Molecular counting : from noninvasive prenatal diagnostics to whole-genome haplotyping
- The concept of a personal genome stems from the fact that every human genome is unique. Measuring the unique features of a personal genome would help uncover the genetic basis of diseases and traits, and would be increasingly important in clinical diagnosis especially with the growing emphasis on personalized medicine. This thesis focuses on exploring the power of molecular counting to develop novel strategies that address the inadequacy of existing technologies in measuring the unique features of a human genome. The first focus of the thesis is aneuploidy detection, which has major application in prenatal diagnosis. While karyotyping of fetal cells is well-established for detecting aneuploidy, invasive sampling of fetal materials impose a small but significant risk to the health of both the mother and the fetus. A major research focus in the field of prenatal diagnosis has been to develop a noninvasive test for detecting fetal aneuploidy. Here, the concept of single molecule counting was applied to the problem of aneuploidy detection. The concept was first tested with digital PCR on invasively collected fetal materials, and subsequently extended to the noninvasive setting by shotgun sequencing maternal plasma DNA, which contains a small amount of fetal DNA. The former work led to the development of a polymorphism-independent method for rapid invasive diagnosis of aneuploidy, while the later work marked the development of the first polymorphism-independent method for the noninvasive diagnosis of fetal aneuploidy documented in the literature. The second focus of the thesis is molecular haplotyping. Present sequencing and other molecular techniques concentrate at identifying variants at isolated locations throughout a genome but largely ignore the haplotypes formed by these variants. Direct experimental determination of the haplotypes of an individual is challenging because of the lack of techniques to separate the two highly similar homologous copies of a chromosome. Here, a whole-genome haplotyping method was devised by analyzing amplified materials from single intact chromosomes within single cells, made possible by microfluidics. Such strategy enabled, for the first time, completely deterministic measurement of personal whole-genome haplotypes. It sets the stage for the direct sequencing of the two unique haploid genomes of any individual human, which has not been achieved by any personal genomes sequenced to date, and can potentially facilitate noninvasive fetal genome sequencing.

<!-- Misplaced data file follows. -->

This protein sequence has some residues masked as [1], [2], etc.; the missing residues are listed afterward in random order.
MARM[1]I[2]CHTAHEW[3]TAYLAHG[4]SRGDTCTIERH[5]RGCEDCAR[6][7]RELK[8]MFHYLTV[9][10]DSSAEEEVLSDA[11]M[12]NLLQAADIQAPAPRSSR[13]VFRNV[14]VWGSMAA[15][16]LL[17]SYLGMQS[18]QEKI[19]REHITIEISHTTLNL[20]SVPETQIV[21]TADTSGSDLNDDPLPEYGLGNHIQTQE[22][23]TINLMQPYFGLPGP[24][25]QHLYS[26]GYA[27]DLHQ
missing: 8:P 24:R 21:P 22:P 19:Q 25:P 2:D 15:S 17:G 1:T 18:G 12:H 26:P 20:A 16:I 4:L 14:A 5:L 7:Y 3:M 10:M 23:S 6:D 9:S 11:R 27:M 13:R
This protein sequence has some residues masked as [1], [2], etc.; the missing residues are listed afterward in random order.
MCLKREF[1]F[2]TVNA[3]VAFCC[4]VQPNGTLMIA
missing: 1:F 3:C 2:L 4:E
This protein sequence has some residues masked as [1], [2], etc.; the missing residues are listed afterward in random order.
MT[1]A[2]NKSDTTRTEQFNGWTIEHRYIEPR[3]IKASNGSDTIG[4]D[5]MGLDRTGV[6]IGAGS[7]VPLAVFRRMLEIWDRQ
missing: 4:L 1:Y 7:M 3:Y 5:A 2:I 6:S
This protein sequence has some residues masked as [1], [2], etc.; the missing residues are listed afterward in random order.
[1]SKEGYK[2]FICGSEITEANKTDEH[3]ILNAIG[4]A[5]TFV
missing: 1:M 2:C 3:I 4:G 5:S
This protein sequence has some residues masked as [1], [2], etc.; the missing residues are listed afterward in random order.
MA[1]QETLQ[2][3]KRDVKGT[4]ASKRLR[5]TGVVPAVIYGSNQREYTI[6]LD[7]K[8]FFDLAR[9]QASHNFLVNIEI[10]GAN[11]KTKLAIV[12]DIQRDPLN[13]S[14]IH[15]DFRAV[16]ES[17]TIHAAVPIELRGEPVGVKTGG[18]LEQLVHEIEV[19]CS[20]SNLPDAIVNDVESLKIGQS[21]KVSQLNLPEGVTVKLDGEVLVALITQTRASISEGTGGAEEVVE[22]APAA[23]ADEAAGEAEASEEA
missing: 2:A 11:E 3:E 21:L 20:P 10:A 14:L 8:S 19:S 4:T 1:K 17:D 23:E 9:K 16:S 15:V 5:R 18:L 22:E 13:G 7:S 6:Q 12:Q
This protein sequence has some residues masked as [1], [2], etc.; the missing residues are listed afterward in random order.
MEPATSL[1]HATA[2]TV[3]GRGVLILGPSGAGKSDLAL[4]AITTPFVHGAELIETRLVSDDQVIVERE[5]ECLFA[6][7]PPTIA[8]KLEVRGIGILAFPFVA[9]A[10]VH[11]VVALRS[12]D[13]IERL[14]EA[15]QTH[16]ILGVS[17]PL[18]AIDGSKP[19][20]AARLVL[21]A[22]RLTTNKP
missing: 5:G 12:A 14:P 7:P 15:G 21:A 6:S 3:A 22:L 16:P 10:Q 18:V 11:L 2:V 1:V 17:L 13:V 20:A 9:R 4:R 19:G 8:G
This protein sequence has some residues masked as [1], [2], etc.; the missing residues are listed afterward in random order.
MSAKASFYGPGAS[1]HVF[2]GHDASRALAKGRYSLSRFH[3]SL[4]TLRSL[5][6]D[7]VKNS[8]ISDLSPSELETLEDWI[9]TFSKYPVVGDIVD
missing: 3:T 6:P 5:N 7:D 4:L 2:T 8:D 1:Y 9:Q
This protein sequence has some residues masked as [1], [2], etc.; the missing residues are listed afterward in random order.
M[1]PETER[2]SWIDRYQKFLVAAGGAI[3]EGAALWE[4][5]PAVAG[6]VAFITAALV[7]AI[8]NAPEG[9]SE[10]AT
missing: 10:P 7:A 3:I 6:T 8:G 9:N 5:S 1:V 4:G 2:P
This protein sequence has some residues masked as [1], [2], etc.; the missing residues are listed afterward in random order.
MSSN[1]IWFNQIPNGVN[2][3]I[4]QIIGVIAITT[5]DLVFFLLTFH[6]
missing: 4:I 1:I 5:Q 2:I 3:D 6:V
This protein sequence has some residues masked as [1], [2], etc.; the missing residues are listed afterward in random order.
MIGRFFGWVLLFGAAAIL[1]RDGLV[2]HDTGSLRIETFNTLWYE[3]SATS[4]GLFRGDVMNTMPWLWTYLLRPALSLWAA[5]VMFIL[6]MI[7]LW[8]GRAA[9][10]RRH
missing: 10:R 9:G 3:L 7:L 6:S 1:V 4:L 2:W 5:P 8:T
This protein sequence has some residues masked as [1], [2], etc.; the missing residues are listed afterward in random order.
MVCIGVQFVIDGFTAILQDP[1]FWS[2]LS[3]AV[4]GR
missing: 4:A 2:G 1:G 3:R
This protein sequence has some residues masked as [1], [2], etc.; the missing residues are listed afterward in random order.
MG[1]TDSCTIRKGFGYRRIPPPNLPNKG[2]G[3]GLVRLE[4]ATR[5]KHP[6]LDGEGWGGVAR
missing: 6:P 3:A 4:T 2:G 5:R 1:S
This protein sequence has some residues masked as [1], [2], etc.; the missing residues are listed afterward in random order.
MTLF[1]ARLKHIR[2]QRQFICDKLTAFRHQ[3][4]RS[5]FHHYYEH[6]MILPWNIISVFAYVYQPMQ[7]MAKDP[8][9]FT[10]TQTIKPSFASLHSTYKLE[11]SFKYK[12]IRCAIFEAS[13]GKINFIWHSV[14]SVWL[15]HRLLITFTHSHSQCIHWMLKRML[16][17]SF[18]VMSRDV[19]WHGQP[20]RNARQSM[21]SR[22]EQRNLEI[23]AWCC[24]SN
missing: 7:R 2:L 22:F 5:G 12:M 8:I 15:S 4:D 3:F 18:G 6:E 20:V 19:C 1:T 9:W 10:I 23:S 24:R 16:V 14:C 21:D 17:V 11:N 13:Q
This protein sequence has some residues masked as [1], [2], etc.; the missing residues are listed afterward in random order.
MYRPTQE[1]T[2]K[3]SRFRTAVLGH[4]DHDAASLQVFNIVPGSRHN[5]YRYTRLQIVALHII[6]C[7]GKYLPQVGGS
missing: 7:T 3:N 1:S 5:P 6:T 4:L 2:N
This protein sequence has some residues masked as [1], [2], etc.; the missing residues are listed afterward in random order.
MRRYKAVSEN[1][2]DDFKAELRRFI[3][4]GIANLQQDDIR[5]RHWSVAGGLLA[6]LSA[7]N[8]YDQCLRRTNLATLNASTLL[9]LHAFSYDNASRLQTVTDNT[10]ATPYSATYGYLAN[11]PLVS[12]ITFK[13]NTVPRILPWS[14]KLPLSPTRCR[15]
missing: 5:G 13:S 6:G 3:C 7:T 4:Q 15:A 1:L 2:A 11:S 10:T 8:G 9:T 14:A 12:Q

|Type of resource
|electronic; electronic resource; remote
|1 online resource.
|2010, c2011; 2010
|Fan, Hei-Mun Christina
|Stanford University, Department of Bioengineering.
|Quake, Stephen Ronald
|Quake, Stephen Ronald
|Statement of responsibility
|Hei-Mun Christina Fan.
|Submitted to the Department of Bioengineering.
|Thesis (Ph.D.)--Stanford University, 2011.
- © 2011 by Hei-Mun Christina Fan
- This work is licensed under a Creative Commons Attribution Non Commercial 3.0 Unported license (CC BY-NC).
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